I plowed the money from sales into producing a second Confederate Calendar.

Never in a million years did I believe I would continue to publish the calendar for 32 consecutive years.

After three years of producing the Confederate Calendar, I left my job as a private investigator and moved to Austin, Texas, to live full-time. I was self-employed from that time to this day. In the 32 years of publishing, I sold about 145,000 calendars. I had a great and very loyal mailing list, and also developed relationships with wholesale outlets such as the Eastern National Park and Monument Association. These companies sold the calendar in Civil War battlefield gift shops.

Q: According to one biography, you started collecting in the 1970s. The first calendar dates to 1976. How closely were the two connected?

It was Herb who convinced me that I should start collecting good Civil War images. So, I began to collect in 1977. Those were the days when one would buy from dealers’ lists and/or purchase or trade with other collectors. I recall buying an identified Virginia Confederate for $47.50 from a small staple-stitched catalog produced by a fellow named John Hess. But most of my better acquisitions came from older and more experienced collectors such as Herb and Bill Turner.

Q: When and how did you focus on Texas images?

It would be 20 years before I began to seriously focus my collection on 19th century Texas images. I always collected and still collect identified Texas Confederates, but also federal soldiers who served in Texas. However, I also found it worthwhile to collect non-military Texas images of varying subject matter and in all formats. As a young collector, the thought never occurred to me that some of the things I was collecting would become quite valuable in time. Like most collectors, I collected because it was fun. I seldom wrote down or kept any type of inventory of what I bought and paid. I also began selling images that were not related to my area of interest, and that included many great images of federal soldiers and Confederates that I was unable to identify.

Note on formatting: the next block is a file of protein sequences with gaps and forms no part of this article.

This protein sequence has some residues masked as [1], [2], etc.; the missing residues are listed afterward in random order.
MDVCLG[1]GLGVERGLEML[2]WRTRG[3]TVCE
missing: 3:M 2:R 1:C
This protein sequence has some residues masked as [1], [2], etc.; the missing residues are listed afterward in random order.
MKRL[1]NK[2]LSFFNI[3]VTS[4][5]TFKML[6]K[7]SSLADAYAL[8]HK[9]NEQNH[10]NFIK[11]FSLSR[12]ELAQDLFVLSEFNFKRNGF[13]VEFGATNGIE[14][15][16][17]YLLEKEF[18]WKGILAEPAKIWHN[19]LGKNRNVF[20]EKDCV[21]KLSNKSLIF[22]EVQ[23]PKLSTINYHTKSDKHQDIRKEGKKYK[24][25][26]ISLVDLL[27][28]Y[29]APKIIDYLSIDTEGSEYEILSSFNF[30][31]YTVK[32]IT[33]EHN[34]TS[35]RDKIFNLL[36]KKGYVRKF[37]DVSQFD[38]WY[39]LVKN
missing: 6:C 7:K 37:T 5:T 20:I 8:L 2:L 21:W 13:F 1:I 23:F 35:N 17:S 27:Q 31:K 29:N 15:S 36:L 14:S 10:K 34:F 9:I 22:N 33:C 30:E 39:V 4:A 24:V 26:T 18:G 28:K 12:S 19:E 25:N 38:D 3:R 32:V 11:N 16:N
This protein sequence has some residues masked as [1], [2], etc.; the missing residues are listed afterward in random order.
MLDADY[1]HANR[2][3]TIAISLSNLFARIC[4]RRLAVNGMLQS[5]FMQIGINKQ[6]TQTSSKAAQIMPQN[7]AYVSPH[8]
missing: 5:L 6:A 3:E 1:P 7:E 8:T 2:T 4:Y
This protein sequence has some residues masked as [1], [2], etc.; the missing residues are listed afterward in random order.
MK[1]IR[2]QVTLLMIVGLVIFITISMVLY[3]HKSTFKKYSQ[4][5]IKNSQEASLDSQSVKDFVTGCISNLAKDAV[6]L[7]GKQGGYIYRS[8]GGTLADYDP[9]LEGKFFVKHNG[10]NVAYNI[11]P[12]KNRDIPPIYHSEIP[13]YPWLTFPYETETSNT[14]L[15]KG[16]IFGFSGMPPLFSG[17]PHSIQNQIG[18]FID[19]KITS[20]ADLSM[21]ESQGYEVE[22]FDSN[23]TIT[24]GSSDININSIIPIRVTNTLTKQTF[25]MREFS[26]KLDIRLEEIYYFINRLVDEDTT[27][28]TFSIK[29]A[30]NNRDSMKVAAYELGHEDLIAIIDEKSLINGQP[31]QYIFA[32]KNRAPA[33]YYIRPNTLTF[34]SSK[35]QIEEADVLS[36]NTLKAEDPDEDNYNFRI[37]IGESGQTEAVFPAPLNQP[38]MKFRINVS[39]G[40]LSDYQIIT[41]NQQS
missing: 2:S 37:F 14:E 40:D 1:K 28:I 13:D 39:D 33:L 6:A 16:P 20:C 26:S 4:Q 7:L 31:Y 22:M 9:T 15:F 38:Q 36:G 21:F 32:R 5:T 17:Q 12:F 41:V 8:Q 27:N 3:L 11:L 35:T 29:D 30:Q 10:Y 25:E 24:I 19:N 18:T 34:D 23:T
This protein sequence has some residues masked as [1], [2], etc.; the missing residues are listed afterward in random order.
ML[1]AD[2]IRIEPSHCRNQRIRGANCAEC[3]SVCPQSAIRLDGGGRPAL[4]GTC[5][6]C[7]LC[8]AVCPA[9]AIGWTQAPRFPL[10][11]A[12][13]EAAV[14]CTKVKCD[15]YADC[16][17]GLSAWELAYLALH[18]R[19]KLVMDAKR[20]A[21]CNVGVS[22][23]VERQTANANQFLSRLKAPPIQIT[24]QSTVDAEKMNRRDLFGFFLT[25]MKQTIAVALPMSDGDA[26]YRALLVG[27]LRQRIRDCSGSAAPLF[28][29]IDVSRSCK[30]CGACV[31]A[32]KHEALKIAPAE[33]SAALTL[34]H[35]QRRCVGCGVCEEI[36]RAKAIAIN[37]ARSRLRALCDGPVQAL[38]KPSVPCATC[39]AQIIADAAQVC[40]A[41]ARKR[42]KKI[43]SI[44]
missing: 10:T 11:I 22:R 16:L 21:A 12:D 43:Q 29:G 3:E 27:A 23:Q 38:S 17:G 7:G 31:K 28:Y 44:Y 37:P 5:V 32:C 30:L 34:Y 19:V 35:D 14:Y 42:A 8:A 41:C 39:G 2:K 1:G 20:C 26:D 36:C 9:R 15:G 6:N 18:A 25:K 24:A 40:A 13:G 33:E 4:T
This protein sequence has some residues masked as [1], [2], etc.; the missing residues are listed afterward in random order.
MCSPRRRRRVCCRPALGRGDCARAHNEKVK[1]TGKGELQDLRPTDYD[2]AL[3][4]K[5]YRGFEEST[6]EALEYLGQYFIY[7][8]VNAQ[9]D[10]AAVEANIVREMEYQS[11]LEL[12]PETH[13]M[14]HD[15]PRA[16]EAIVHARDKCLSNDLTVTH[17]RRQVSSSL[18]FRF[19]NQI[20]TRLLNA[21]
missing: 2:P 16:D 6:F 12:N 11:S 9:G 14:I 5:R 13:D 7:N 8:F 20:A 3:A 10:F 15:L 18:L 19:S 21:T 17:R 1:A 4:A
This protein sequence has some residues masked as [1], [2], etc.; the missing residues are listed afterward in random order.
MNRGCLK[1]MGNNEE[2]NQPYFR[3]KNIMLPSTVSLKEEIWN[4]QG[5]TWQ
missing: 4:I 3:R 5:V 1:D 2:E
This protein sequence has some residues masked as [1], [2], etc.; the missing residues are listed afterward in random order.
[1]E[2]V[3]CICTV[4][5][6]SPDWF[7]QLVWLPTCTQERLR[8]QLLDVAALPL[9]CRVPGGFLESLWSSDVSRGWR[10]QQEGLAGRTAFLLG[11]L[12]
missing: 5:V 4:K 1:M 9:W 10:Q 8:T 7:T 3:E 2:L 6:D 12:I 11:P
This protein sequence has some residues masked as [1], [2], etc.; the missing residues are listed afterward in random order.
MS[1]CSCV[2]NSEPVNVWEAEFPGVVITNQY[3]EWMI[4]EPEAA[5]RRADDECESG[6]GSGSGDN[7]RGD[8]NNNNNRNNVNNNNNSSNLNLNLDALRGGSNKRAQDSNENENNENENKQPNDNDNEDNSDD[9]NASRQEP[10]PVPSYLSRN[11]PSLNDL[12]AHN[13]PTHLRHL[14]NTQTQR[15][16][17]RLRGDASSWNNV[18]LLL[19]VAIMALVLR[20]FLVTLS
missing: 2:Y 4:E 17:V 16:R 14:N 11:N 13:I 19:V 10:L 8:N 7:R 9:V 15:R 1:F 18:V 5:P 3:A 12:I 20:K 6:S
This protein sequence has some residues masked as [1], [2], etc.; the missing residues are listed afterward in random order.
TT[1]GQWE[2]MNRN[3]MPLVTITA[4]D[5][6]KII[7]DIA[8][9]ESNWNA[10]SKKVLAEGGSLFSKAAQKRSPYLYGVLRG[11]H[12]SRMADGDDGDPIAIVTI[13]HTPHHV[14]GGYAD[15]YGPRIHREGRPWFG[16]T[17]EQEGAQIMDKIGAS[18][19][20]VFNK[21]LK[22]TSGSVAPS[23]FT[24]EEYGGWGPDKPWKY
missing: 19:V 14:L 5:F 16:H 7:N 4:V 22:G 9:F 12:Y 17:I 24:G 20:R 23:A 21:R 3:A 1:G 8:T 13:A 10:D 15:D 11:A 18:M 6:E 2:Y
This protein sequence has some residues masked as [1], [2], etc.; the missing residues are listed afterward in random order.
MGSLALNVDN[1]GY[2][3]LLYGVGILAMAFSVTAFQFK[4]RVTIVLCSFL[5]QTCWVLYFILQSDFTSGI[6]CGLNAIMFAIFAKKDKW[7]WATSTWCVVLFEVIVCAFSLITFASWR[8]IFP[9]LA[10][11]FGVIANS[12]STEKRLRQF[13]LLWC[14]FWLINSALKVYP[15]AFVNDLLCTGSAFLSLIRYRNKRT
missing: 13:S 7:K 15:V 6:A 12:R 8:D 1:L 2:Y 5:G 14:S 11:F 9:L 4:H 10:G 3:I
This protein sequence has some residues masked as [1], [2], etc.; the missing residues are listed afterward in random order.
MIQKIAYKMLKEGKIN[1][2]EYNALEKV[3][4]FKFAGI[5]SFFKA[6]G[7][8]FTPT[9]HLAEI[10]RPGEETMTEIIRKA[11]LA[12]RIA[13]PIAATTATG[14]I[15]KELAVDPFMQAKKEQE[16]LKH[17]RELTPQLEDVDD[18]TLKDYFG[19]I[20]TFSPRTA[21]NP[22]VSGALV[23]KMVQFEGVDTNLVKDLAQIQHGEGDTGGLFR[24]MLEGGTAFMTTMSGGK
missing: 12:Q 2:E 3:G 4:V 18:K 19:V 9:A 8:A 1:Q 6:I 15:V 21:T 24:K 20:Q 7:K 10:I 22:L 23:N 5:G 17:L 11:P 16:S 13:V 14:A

An aside: I would say that at least 75 percent of the Civil War Confederate images I found in Texas ended up being soldiers from states other than Texas. This is a result of Southerners moving here after the war and bringing their family heirlooms with them. Today, on dealer sites I’ll see unidentified images that surfaced in Texas called Texas Confederates. Without ironclad provenance, that is little more than pure speculation. Some of these are offered by long-time dealers and I see a lot of this now on social media sites such as Facebook. The same thing goes for any soldier with a swarthy complexion. Sellers will assume that they must be Native American Confederates. In my opinion, most of them are just American young men with swarthy complexions because of various European ancestry.

Q: Who are your mentors as a collector?

Herb Peck, Jr., and William Alden “Bill” Turner.

Q: How did the Confederate Calendar shape you as a collector?

It made me realize how important it is to have ironclad provenance and/or documentation on images. I made some mistakes in the calendar, some of which I attribute to my inexperience as a new collector, and some from folks who provided photographs with spurious identification. I also recall publishing an early postwar tintype that later I discovered had fake identification. And, one year I got two brothers confused and identified them incorrectly. I don’t know for sure, but it wouldn’t surprise me if I didn’t publish some gray-clad but unidentified federal soldier as a Confederate.

Collectors are so much more sophisticated today than back in the 1980s. The Internet, along with the growing sophistication of publications such as Military Images, has greatly increased our understanding of Union and Confederate images. For me, the Confederate Calendar seems somewhat primitive when compared to current publications. But Herb always insisted to me that the Confederate Calendar helped to increase interest in Southern photography and helped to bring about a new generation of collectors. I don’t know if that is true or not, but it was flattering to hear him say that.

Q: What were the biggest challenges in publishing the calendars?